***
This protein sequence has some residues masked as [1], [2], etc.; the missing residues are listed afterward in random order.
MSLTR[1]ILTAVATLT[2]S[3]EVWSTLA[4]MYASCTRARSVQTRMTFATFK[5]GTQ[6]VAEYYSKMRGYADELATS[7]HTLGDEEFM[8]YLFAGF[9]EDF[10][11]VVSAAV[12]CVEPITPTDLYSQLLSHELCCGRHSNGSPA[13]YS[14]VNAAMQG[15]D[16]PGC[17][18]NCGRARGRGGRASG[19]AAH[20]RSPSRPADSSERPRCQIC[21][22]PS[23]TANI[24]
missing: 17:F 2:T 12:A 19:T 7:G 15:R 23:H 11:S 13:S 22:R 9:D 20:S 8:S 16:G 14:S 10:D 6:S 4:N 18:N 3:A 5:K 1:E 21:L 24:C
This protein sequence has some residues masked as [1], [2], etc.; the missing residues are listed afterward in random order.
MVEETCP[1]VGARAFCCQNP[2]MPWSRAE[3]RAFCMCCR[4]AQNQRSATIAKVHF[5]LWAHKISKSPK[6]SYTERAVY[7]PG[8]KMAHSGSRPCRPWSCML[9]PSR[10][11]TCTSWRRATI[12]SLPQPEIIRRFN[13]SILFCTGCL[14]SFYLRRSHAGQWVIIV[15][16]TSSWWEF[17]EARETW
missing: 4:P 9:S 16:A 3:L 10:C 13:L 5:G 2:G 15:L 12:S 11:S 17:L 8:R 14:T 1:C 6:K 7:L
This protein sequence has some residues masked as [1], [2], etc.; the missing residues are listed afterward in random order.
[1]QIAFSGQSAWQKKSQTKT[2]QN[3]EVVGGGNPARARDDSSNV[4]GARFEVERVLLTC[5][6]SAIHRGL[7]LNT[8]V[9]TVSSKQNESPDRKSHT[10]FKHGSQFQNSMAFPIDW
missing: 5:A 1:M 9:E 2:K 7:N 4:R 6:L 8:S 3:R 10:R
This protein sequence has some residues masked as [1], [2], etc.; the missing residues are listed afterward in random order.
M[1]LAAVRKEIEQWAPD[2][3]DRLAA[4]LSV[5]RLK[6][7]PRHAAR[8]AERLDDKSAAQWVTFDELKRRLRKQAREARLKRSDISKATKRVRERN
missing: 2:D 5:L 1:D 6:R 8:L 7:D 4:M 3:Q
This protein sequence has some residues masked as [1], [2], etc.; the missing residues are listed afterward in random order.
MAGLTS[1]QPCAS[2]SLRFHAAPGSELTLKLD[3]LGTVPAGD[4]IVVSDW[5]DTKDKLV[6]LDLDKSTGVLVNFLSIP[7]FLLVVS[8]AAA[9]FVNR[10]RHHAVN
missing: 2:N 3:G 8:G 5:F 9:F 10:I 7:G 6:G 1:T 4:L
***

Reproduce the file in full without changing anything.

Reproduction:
This protein sequence has some residues masked as [1], [2], etc.; the missing residues are listed afterward in random order.
MSLTR[1]ILTAVATLT[2]S[3]EVWSTLA[4]MYASCTRARSVQTRMTFATFK[5]GTQ[6]VAEYYSKMRGYADELATS[7]HTLGDEEFM[8]YLFAGF[9]EDF[10][11]VVSAAV[12]CVEPITPTDLYSQLLSHELCCGRHSNGSPA[13]YS[14]VNAAMQG[15]D[16]PGC[17][18]NCGRARGRGGRASG[19]AAH[20]RSPSRPADSSERPRCQIC[21][22]PS[23]TANI[24]
missing: 17:F 2:T 12:A 19:T 7:G 15:R 23:H 11:S 13:S 22:R 9:D 20:S 8:S 16:G 14:S 10:D 6:S 4:N 18:N 3:A 5:K 1:E 21:L 24:C
This protein sequence has some residues masked as [1], [2], etc.; the missing residues are listed afterward in random order.
MVEETCP[1]VGARAFCCQNP[2]MPWSRAE[3]RAFCMCCR[4]AQNQRSATIAKVHF[5]LWAHKISKSPK[6]SYTERAVY[7]PG[8]KMAHSGSRPCRPWSCML[9]PSR[10][11]TCTSWRRATI[12]SLPQPEIIRRFN[13]SILFCTGCL[14]SFYLRRSHAGQWVIIV[15][16]TSSWWEF[17]EARETW
missing: 4:P 9:S 16:A 3:L 10:C 13:L 5:G 2:G 15:L 12:S 11:S 17:L 8:R 14:T 1:C 6:K 7:L
This protein sequence has some residues masked as [1], [2], etc.; the missing residues are listed afterward in random order.
[1]QIAFSGQSAWQKKSQTKT[2]QN[3]EVVGGGNPARARDDSSNV[4]GARFEVERVLLTC[5][6]SAIHRGL[7]LNT[8]V[9]TVSSKQNESPDRKSHT[10]FKHGSQFQNSMAFPIDW
missing: 5:A 1:M 9:E 2:K 7:N 4:R 6:L 8:S 3:R 10:R
This protein sequence has some residues masked as [1], [2], etc.; the missing residues are listed afterward in random order.
M[1]LAAVRKEIEQWAPD[2][3]DRLAA[4]LSV[5]RLK[6][7]PRHAAR[8]AERLDDKSAAQWVTFDELKRRLRKQAREARLKRSDISKATKRVRERN
missing: 2:D 5:L 1:D 6:R 8:L 7:D 4:M 3:Q
This protein sequence has some residues masked as [1], [2], etc.; the missing residues are listed afterward in random order.
MAGLTS[1]QPCAS[2]SLRFHAAPGSELTLKLD[3]LGTVPAGD[4]IVVSDW[5]DTKDKLV[6]LDLDKSTGVLVNFLSIP[7]FLLVVS[8]AAA[9]FVNR[10]RHHAVN
missing: 2:N 3:G 8:G 5:F 9:F 10:I 7:G 6:G 1:T 4:L